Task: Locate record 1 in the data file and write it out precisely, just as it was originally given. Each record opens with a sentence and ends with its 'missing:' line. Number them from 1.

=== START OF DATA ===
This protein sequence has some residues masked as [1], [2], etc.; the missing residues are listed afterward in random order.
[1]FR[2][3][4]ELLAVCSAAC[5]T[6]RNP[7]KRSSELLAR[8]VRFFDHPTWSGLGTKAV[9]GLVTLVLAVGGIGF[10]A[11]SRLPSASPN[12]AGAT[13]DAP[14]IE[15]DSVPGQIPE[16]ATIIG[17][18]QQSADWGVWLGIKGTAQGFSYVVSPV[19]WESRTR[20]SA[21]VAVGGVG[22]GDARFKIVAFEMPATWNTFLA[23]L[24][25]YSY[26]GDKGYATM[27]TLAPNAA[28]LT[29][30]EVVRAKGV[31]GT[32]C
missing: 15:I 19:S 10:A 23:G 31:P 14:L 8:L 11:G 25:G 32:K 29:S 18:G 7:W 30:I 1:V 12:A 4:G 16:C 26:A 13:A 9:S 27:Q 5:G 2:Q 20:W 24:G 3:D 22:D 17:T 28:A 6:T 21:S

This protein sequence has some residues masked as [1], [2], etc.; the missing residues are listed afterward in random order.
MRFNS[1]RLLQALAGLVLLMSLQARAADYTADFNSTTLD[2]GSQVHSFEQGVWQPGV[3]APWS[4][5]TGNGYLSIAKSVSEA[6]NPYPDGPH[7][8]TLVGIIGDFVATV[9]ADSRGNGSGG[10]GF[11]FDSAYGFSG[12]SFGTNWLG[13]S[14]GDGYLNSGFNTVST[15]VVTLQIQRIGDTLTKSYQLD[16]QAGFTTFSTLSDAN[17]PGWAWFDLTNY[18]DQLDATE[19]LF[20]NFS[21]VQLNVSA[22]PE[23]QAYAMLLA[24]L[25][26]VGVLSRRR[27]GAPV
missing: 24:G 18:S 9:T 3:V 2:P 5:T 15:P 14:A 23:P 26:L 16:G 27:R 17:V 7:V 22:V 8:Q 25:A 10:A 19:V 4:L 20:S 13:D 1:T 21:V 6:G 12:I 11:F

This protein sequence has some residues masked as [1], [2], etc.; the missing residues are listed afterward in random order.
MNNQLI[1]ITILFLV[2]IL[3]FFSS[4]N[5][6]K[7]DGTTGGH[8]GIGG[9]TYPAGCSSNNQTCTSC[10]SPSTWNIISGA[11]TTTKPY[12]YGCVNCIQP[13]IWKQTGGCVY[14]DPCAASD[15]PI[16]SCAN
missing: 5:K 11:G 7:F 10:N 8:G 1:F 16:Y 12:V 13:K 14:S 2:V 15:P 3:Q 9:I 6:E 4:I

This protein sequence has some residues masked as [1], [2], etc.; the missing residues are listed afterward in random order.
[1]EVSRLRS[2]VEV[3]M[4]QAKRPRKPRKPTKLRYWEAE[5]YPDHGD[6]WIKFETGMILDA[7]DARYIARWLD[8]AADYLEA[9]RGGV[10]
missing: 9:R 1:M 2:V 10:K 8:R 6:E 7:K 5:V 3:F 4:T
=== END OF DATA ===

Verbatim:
This protein sequence has some residues masked as [1], [2], etc.; the missing residues are listed afterward in random order.
[1]FR[2][3][4]ELLAVCSAAC[5]T[6]RNP[7]KRSSELLAR[8]VRFFDHPTWSGLGTKAV[9]GLVTLVLAVGGIGF[10]A[11]SRLPSASPN[12]AGAT[13]DAP[14]IE[15]DSVPGQIPE[16]ATIIG[17][18]QQSADWGVWLGIKGTAQGFSYVVSPV[19]WESRTR[20]SA[21]VAVGGVG[22]GDARFKIVAFEMPATWNTFLA[23]L[24][25]YSY[26]GDKGYATM[27]TLAPNAA[28]LT[29][30]EVVRAKGV[31]GT[32]C
missing: 15:I 19:S 10:A 23:G 31:P 14:L 8:L 11:G 25:G 32:K 29:S 18:G 7:W 30:I 1:V 12:A 4:G 16:C 26:A 13:A 9:S 27:Q 5:G 2:Q 20:W 24:G 3:D 22:D 17:T 28:A 6:T 21:S